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Health Updates 10 January 2012

  • FDA warns of opioid drug mix-up: “The FDA has issued a warning that pills,  tablets, or caplets of Percocet and eight other opioid products packaged by Novartis for Endo Pharmaceuticals may have been mixed up, with one drug packaged as another…The error is likely the result of improperly cleared packaging machinery, which may have caused the pills from one product to be carried over  into containers of another product…The odds of a patient being affected by the drug mix-up are low and no adverse event reports related to incorrect product dosing have been filed.  Patients should be wary of any pills that are different in size, shape, color or markings from their standard medication or are different from others in the container. Patients should return prescriptions that contain mixed drugs to their pharmacy.” (Cole Petrochko, MedPage Today)
  • Childhood: Exercise yields dividends in the classroom: Physical exercise in children improves not only cardiovascular health but also academic performance, an analysis of several studies has found….Nine studies compared students based on participation in gym classes or organized sports, rather than on measurements of physical activity.  These produced inconsistent conclusions.  But all three of the studies that measured time spent in physical activity found it associated with academic performance, and the two highest in methodological quality confirmed a positive relationship between physical activity and school achievement.  The reasons for the connection are unknown, but the researchers suggest that exercise increases the flow of blood and oxygen to the brain and may lead to increased levels of norepinephrine and endorphins, important in stress reduction.” (Nicholas Bakalar, NY Times)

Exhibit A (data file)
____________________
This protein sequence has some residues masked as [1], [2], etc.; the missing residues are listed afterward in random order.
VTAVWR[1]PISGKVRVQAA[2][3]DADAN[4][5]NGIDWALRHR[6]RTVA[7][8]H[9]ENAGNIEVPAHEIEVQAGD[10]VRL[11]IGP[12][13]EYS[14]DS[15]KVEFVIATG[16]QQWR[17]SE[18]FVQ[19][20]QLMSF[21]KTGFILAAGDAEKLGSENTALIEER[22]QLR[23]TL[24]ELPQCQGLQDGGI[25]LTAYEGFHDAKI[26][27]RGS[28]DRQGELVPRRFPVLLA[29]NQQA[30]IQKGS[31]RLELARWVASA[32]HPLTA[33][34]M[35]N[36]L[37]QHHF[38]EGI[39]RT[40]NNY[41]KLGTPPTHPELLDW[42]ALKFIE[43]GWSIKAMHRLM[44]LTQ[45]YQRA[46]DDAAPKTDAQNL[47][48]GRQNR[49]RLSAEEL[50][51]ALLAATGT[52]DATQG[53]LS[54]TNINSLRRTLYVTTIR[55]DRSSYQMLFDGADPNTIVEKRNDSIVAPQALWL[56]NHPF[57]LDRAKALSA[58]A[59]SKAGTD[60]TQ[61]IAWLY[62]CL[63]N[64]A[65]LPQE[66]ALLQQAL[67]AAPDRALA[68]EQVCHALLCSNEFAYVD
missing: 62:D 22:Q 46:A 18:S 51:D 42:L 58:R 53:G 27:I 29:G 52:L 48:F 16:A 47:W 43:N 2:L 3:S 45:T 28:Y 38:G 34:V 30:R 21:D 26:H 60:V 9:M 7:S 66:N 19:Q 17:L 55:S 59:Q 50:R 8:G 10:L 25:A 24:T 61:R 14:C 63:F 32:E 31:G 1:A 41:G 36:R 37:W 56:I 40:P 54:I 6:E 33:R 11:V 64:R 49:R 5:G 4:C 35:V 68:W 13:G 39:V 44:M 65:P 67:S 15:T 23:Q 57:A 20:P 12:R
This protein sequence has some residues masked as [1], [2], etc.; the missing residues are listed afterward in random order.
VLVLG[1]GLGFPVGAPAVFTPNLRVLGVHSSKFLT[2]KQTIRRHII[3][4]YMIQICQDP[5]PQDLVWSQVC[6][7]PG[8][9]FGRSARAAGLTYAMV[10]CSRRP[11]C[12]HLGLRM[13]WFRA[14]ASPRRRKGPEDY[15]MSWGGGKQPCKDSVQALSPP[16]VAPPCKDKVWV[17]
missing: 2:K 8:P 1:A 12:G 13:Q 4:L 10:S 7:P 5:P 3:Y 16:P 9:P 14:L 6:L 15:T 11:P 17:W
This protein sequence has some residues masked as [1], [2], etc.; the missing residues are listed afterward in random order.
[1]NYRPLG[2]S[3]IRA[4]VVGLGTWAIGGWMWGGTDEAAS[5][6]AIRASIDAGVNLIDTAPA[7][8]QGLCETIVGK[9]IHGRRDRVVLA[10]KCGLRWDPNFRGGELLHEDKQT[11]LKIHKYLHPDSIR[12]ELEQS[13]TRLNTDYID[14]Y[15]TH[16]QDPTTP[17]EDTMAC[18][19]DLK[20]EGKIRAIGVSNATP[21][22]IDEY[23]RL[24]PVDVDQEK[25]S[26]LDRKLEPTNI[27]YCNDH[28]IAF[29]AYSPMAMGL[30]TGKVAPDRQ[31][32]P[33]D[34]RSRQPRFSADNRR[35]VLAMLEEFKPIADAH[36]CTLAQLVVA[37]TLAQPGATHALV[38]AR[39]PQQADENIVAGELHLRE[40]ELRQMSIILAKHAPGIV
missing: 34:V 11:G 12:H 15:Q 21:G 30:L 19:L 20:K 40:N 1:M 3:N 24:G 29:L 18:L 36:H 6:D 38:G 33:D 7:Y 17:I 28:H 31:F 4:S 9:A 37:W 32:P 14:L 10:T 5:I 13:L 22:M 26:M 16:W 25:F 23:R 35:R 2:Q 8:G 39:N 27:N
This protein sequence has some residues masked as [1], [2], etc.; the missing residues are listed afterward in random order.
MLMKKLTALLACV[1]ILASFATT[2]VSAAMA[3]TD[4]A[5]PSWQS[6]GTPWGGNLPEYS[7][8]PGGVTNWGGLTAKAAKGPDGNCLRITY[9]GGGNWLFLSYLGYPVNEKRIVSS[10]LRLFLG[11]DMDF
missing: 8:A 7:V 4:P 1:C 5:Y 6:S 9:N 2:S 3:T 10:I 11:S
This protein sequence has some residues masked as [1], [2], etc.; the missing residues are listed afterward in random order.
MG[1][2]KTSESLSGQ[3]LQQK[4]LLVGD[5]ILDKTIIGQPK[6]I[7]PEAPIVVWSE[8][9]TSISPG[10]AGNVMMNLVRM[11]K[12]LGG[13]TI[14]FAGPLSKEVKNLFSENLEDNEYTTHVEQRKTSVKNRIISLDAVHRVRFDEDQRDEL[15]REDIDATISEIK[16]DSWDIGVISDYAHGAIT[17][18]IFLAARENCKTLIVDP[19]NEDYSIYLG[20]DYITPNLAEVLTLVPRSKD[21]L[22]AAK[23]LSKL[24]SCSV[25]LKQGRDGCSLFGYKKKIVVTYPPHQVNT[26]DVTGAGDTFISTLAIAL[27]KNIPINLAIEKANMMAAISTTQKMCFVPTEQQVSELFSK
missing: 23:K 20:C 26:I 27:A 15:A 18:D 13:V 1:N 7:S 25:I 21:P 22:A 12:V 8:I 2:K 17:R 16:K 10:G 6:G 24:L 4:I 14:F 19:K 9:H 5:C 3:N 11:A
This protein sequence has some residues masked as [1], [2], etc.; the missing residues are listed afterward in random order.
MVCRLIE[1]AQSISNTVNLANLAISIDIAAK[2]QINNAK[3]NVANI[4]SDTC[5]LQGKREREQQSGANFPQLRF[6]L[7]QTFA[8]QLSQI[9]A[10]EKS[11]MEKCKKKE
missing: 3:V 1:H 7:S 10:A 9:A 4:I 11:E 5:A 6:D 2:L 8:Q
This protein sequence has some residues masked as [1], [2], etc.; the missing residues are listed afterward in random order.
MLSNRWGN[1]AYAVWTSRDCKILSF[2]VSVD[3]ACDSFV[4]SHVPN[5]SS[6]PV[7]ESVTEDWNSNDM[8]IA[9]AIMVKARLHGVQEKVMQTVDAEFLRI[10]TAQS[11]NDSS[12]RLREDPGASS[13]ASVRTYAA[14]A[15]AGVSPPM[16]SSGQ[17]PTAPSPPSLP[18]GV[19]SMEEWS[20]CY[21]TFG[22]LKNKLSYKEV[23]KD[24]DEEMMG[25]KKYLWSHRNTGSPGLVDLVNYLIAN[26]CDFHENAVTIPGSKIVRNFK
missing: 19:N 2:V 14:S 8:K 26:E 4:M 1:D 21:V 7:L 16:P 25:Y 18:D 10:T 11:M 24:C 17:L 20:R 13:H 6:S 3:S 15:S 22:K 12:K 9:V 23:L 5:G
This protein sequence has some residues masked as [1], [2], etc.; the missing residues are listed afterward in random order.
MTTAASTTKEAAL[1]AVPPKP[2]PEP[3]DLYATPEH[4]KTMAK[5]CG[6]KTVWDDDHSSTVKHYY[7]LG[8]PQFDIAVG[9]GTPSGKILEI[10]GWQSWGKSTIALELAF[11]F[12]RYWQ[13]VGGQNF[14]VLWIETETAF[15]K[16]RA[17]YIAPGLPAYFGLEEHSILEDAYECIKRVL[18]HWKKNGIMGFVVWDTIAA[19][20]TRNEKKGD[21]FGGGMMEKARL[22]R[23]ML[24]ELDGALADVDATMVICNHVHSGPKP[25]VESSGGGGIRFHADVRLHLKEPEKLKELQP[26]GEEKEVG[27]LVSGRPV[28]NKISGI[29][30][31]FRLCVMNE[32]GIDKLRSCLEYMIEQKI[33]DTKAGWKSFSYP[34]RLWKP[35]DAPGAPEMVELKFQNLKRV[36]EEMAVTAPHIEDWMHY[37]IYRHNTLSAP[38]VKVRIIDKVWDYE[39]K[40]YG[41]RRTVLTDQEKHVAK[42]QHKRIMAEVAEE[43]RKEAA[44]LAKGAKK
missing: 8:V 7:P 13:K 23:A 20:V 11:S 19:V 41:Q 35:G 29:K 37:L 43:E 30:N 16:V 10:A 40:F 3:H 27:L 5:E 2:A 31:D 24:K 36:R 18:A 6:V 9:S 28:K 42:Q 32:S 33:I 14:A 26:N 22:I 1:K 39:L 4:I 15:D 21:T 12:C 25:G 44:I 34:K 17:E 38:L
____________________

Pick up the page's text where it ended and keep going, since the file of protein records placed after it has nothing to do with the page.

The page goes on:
• Growth in health spending nears record-low rate: “Healthcare spending grew slowly in 2010 – at a rate of 3.9% – in part because high unemployment and reduced household income led people to scrimp on doctors’ visits and medications, new data from the Centers for Medicare and Medicaid Services (CMS) show….The report cited the lingering effects of economic recession as the reason spending on things like hospitals, prescription drugs and doctors’ visits grew more slowly than usual.” (Emily P. Walker, MedPage Today)
  • New clues revealed in studies of stillbirth: “In two new studies, researchers have pinpointed the most common causes of stillbirths and have found that known risk factors explain just a small minority of cases.   According to the Centers for Disease Control and Prevention, about 26,000 fetal deaths at 20 weeks’ gestation or later occur annually in the United States, a rate higher than in many other developed countries.  The reasons are unclear.”  Many factors contribute, including age over 40, AB blood type, hypertension, diabetes and previous stillbirth, but many questions remain.  It should be noted, however, that while much more work needs to be done, most pregnancies result in healthy live births.  (NY Times)
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